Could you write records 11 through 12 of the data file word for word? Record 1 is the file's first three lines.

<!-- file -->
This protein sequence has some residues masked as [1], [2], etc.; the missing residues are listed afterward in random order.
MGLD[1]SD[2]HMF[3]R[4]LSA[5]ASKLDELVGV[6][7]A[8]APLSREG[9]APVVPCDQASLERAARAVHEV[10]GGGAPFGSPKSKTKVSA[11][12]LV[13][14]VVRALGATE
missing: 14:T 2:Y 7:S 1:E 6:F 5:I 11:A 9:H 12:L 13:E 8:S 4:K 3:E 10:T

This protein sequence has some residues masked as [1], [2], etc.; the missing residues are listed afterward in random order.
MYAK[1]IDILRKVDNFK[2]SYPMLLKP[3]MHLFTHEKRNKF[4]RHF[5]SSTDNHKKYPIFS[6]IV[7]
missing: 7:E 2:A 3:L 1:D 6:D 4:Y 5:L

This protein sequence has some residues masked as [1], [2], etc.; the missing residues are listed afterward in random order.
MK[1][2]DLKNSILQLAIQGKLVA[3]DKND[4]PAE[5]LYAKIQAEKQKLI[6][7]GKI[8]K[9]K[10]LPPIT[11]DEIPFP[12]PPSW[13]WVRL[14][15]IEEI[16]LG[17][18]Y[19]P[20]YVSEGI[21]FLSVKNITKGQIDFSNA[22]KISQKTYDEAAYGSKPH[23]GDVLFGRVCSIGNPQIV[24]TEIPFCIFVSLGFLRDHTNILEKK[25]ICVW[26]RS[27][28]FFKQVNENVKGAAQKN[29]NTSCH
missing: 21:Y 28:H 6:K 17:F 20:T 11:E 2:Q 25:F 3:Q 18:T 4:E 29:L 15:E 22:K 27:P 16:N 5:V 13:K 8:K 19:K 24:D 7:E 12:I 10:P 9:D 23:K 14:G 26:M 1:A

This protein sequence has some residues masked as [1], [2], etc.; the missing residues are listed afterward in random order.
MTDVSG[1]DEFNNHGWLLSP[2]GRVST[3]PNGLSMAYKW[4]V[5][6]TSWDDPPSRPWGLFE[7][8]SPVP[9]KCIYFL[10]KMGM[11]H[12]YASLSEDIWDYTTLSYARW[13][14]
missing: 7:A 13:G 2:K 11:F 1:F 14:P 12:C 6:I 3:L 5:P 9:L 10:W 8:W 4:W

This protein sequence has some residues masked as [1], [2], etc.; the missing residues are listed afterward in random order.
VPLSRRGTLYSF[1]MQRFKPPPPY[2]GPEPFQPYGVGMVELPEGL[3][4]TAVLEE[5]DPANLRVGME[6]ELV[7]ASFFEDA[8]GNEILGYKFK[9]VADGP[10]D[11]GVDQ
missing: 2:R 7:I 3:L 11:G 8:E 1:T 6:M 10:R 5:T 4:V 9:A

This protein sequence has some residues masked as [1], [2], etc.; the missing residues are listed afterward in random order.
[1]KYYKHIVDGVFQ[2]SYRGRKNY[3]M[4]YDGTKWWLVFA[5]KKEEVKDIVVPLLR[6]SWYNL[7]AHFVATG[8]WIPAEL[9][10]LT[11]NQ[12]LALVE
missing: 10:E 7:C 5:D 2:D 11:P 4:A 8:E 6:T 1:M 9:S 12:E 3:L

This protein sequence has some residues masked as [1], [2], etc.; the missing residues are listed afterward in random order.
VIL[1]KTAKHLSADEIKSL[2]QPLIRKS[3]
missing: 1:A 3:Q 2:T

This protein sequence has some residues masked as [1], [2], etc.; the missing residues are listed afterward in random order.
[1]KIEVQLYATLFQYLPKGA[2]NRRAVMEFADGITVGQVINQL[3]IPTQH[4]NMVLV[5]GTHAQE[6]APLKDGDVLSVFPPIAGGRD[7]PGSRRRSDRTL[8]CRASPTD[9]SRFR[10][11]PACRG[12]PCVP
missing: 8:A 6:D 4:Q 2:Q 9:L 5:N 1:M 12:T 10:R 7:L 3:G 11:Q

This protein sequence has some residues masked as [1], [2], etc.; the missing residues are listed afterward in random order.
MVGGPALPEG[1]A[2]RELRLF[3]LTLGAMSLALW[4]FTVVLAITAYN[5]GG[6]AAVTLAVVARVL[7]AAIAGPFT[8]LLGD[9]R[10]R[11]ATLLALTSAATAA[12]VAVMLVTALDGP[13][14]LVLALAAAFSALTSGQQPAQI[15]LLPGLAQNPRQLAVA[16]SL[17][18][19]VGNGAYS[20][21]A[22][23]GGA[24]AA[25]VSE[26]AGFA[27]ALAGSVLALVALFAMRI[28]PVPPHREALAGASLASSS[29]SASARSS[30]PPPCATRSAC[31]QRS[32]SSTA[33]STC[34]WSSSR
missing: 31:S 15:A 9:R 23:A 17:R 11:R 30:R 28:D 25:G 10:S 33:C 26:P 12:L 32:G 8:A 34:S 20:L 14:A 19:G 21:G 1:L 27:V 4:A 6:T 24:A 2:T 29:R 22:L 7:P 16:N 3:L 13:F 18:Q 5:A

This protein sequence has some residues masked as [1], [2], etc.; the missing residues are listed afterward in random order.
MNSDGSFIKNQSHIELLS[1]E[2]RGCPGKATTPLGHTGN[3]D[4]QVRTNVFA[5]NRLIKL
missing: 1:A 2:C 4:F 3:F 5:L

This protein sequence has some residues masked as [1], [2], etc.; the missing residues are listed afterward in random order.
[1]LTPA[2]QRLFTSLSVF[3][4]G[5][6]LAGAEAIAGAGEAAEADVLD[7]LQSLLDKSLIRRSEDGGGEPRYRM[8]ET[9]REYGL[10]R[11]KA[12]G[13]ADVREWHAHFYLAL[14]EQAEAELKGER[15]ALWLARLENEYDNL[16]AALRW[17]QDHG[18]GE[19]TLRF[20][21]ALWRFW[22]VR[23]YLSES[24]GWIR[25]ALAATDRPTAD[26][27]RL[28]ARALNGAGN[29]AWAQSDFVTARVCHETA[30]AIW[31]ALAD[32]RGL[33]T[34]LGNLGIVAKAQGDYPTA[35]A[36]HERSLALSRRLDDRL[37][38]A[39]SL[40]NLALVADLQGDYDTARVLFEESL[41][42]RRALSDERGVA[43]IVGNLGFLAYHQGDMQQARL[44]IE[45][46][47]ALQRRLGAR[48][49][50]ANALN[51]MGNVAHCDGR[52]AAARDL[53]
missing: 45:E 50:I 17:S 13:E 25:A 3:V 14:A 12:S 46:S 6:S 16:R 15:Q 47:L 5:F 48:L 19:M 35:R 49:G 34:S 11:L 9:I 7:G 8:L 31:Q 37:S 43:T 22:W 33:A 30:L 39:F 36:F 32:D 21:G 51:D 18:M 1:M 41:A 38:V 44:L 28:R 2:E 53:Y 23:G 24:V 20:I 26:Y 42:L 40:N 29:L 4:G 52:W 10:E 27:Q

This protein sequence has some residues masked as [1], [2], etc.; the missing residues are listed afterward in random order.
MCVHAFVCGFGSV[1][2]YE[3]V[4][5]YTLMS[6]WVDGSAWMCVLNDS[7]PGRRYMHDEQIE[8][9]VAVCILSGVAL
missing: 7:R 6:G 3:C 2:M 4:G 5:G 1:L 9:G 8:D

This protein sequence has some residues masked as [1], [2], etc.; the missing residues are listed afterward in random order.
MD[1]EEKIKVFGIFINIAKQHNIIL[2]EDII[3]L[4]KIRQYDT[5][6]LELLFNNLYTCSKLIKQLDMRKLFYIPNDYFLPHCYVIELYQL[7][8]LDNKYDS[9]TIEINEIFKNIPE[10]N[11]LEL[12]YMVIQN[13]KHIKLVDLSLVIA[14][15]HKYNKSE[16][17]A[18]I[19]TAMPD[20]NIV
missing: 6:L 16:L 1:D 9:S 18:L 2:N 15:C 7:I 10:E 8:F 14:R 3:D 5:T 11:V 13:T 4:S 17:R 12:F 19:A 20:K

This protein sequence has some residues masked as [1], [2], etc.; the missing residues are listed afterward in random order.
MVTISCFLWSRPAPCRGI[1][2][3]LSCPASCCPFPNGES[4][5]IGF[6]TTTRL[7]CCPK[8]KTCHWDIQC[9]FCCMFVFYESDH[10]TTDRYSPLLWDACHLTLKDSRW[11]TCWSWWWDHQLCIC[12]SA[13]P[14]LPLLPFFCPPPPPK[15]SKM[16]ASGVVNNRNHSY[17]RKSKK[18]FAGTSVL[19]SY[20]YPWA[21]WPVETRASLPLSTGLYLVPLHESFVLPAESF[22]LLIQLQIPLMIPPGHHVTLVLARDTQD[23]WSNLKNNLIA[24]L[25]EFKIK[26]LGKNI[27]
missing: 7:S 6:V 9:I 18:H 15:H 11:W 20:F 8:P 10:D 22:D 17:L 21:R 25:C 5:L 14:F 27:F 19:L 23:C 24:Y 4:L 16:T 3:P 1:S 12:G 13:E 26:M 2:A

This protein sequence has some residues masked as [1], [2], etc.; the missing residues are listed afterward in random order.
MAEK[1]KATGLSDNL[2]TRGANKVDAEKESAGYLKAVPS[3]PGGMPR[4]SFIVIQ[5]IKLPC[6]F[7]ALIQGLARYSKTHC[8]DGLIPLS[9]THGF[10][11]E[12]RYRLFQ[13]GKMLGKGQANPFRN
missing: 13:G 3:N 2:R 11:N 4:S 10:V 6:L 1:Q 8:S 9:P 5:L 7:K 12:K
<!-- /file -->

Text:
This protein sequence has some residues masked as [1], [2], etc.; the missing residues are listed afterward in random order.
[1]LTPA[2]QRLFTSLSVF[3][4]G[5][6]LAGAEAIAGAGEAAEADVLD[7]LQSLLDKSLIRRSEDGGGEPRYRM[8]ET[9]REYGL[10]R[11]KA[12]G[13]ADVREWHAHFYLAL[14]EQAEAELKGER[15]ALWLARLENEYDNL[16]AALRW[17]QDHG[18]GE[19]TLRF[20][21]ALWRFW[22]VR[23]YLSES[24]GWIR[25]ALAATDRPTAD[26][27]RL[28]ARALNGAGN[29]AWAQSDFVTARVCHETA[30]AIW[31]ALAD[32]RGL[33]T[34]LGNLGIVAKAQGDYPTA[35]A[36]HERSLALSRRLDDRL[37][38]A[39]SL[40]NLALVADLQGDYDTARVLFEESL[41][42]RRALSDERGVA[43]IVGNLGFLAYHQGDMQQARL[44]IE[45][46][47]ALQRRLGAR[48][49][50]ANALN[51]MGNVAHCDGR[52]AAARDL[53]
missing: 45:E 50:I 17:S 13:E 25:A 3:V 14:A 12:S 46:S 6:S 16:R 15:Q 47:L 5:F 48:L 19:M 35:R 49:G 34:S 11:L 9:I 7:G 8:L 31:Q 37:S 43:T 22:W 33:A 30:L 39:F 36:F 32:D 21:G 51:D 18:M 1:M 41:A 38:V 44:L 28:R 2:E 53:Y 23:G 24:V 20:I 26:Y 42:L 40:N 29:L 4:G 52:W 10:E 27:Q

This protein sequence has some residues masked as [1], [2], etc.; the missing residues are listed afterward in random order.
MCVHAFVCGFGSV[1][2]YE[3]V[4][5]YTLMS[6]WVDGSAWMCVLNDS[7]PGRRYMHDEQIE[8][9]VAVCILSGVAL
missing: 7:R 6:G 3:C 2:M 4:G 5:G 1:L 9:G 8:D